HARTFORD — A former inmate who suffered a traumatic brain injury while in custody at the York Correctional Institution for women in Niantic in 2014 has filed a $7.5 million medical-neglect claim against the Department of Correction.
Amy Rolon, then 36, was being held before trial on misdemeanor charges of sixth-degree larceny and failure to appear in court.
Incident reports, narratives and statements from correction officers, supervisors, nurses and fellow inmates lay out an agonizing 48 hours, with Rolon in the throes of heroin withdrawal, vomiting, seizing and repeatedly falling and hitting her head.
One of the most telling reports is a narrative by a supervisor, Lt. Christopher Brunelle, of one of the surveillance videos he reviewed. The tape captures a 20-minute period in which Rolon is seen falling out of her wheelchair more than once while staff members walk by, failing to pick her up or otherwise help.
"Inmate crawls out of cell on hands and knees as staff are walking towards her … [Two correction officers] walk past the inmate. Both officers staring at the inmate as they walk past and exit the unit …"
"Inmate attempts to get into wheelchair by herself. Staff do not assist," Brunelle reported.
"Inmate falls out of wheelchair and onto the floor … (E)veryone watches. No staff attempt to help her up," Brunelle writes.
Despite a court order saying she needed detoxification and medical attention upon her admission to York on Oct. 30, 2014, it is not until the morning of Nov. 1, after repeated falls in the shower of her cell and in front of the nurse's station, and a seizure with her mouth filling with blood from a bitten tongue, that she begins to receive sustained medical attention.
Several more hours would go by until a psychologist would say that Rolon needed to be seen at a hospital. By the time she was taken to the emergency room at Lawrence & Memorial Hospital in New London, she was in critical condition. She was transferred to the intensive care unit at Yale-New Haven Hospital and underwent surgery for bleeding and swelling of the brain on the evening of Nov. 1.
After her injury, the charges for which she had been held in lieu of $3,500 bail, were nolled by the prosecution. That means the charges weren't pursued and they were later dismissed.
Rolon, now 38 and the mother of five children aged 10-22, is partially paralyzed, cannot walk, is severely cognitively impaired and needs around-the-clock care, said her lawyer, Gerald Sack of West Hartford. She is living at the Grandview Rehabilitation and Nursing Center in New Britain.
"Based on the information we've received so far, it appears to be an obvious case of neglect," Sack said.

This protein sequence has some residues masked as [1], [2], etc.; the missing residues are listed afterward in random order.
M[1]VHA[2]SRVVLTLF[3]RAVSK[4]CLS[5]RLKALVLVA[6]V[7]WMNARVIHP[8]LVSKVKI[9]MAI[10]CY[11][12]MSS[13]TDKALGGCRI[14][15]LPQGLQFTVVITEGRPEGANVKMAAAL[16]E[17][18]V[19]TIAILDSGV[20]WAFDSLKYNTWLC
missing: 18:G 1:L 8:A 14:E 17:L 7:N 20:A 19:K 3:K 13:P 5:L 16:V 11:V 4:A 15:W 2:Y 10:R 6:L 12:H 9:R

"It may grow worse as we complete our investigation. She had mental-health issues, was a heroin addict and she couldn't make bail. There was detox and medical attention specified by a judge on the mittimus," said Sack of the court order that typically accompanies a prisoner to a facility.
"Now the state will be paying the bill through Medicaid for her care for the rest of her life due to the negligence of its own employees," Sack said.
Rolon's complaint is filed with the claims commissioner. The state attorney general's office is preparing a response. Sack would need to get the permission of the claims office to go ahead with a lawsuit.
Correction officials acknowledged Thursday that four officers remain suspended with pay, and two nurses who worked for UConn Health's Correctional Managed Health Care unit resigned as a result of Rolon's treatment and injuries. The unit holds a controversial, no-bid contract with the DOC to provide medical and mental-health treatment to inmates. The contract is worth more than $80 million a year.
Correction Commissioner Scott Semple said in an interview Thursday that protocol appears to have been violated in the Rolon case. He said he views it as a situation "isolated to the employees whom we have suspended.
"These are serious allegations that could result in terminations," Semple said.
Nineteen months after Rolon said she suffered the injuries, an internal investigation by the DOC is just now wrapping up.
"It was a detailed, elaborate investigation," Semple said. "I expect the findings as early as next week."
Asked if Rolon's medical and mental-health needs were properly assessed when she entered the York prison, Semple said he couldn't "make that determination at this juncture. I can say that it is our practice to fully assess each inmate upon admission, despite what it says or doesn't say on the mittimus."
Upon learning on Nov. 1 of the gravity of Rolon's injuries, supervisors at York ordered a crime-scene investigation inside the prison. State police investigators were called and they documented the chain of events. No arrests have been made.
Cellmates who bunked with Rolon Oct. 30 through Oct. 31 reported repeatedly hitting the call button for medical attention as they watched Rolon lurch in and out of the shower, falling and sprawling on the floor. Nurses came in several times to give Rolon methadone and other medication, but she did not begin to received sustained medical attention until the morning of Nov. 1, after Rolon experienced a violent seizure and was restrained and placed on a stretcher, records show.
Rolon, who has been treated for mental illness, went to prison because she could not raise the $350 to $500 needed for a bail bond to secure her release, said Sack. Gov. Dannel P. Malloy this year has been pushing for bail reforms that would reduce the population of minor offenders being held before trial.
Michael Lawlor, Malloy's director of criminal justice policy, said some low-risk inmates with serious medical and mental-health needs would be better served at a hospital rather than in prison.